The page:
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HAMMOND | In September 1960, Annie Hicks entered Maywood Elementary School as the first black teacher employed in Hammond.

The opportunity was exciting, scary and confusing. She parked her car in view of her classroom window out of fear of vandalism.

Her path to the classroom had its bumps, but she felt a responsibility to persevere.

"I often felt a heavy burden on my shoulders," Hicks said.

Hicks shared her story Monday at a Martin Luther King Jr. Day celebration at the Hammond Civic Center.

As a child, she grew up noticing none of her teachers was black and decided she would be the first black teacher in the city.

She graduated from Hammond High School and enrolled at Ball State Teachers College. She worked as a student-teacher in Hammond, but when she tried to apply for a full-time position, the superintendent told her "Hammond was not ready for a colored teacher," she said.

Hicks recalled her dad said, "Annie, this is a wall that has to come down."

A civil suit was filed. At the end of the proceedings, Hicks didn't walk away with bags of money, but she received a teaching job in the city.

Most of the people went out of their way to be friendly, she said, but some forgot she was in the room and used racial slurs. Over time, they noticed her demeanor. A fellow teacher said Hicks was steel to the bone.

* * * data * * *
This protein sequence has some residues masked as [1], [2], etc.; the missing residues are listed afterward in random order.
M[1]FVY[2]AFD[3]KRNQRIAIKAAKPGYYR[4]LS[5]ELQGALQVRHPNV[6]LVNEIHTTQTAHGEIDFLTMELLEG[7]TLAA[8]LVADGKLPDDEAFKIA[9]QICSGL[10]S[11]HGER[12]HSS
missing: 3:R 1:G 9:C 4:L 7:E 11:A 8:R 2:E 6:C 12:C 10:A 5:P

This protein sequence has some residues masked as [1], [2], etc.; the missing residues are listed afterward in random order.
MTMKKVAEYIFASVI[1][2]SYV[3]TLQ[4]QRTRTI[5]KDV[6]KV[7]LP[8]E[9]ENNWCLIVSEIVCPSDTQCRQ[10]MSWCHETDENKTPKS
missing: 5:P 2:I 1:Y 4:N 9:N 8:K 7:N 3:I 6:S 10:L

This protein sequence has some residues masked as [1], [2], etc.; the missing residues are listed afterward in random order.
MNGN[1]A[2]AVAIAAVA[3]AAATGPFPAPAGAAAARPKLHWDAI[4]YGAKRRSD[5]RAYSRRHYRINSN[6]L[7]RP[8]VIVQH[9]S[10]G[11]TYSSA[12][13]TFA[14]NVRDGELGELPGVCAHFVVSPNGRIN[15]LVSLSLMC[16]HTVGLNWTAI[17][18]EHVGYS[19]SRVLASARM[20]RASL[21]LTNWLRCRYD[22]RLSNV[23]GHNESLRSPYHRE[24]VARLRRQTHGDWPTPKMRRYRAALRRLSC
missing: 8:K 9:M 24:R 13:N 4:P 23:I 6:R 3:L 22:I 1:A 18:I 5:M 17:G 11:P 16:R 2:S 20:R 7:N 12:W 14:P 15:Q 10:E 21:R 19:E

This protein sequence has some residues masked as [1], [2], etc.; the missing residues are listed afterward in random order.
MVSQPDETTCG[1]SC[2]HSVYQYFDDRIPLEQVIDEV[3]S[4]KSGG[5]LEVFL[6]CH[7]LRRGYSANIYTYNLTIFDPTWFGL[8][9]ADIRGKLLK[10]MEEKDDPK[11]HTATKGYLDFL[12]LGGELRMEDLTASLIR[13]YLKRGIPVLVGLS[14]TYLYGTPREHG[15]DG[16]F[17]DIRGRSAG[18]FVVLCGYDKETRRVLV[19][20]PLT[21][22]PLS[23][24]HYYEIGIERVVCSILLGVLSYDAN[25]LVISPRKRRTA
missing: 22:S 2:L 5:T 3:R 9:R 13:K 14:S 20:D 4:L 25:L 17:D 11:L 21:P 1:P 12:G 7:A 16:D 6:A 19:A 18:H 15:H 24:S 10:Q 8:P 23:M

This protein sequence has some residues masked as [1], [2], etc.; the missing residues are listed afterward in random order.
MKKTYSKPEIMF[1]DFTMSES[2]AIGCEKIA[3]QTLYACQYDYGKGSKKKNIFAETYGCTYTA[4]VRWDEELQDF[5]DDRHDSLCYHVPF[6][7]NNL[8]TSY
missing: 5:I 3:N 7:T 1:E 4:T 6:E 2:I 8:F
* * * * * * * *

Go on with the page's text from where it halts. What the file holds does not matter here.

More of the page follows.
Hicks said the theme of Monday's event, Knowing Your Past Can Create a Brighter Future, rings true.

"Just look who is living at 1600 Pennsylvania Avenue in Washington, D.C.," she said.

Hicks was the keynote speaker at an event that started as an early morning march from City Hall to the Hammond Civic Center.

U.S. Rep. Pete Visclosky, D-Ind., Hammond Mayor Thomas McDermott Jr. and 3rd District Councilman Anthony Higgs were among the speakers.

Higgs unveiled a mock-up of a plaque in honor of King, which will be installed in his namesake park in Hammond.

The event, sponsored by the Ministerial Alliances of Hammond and Vicinity Inc. and the city of Hammond, included a presentation of trophies to winners of an essay contest. It also featured singers and a praise dancer.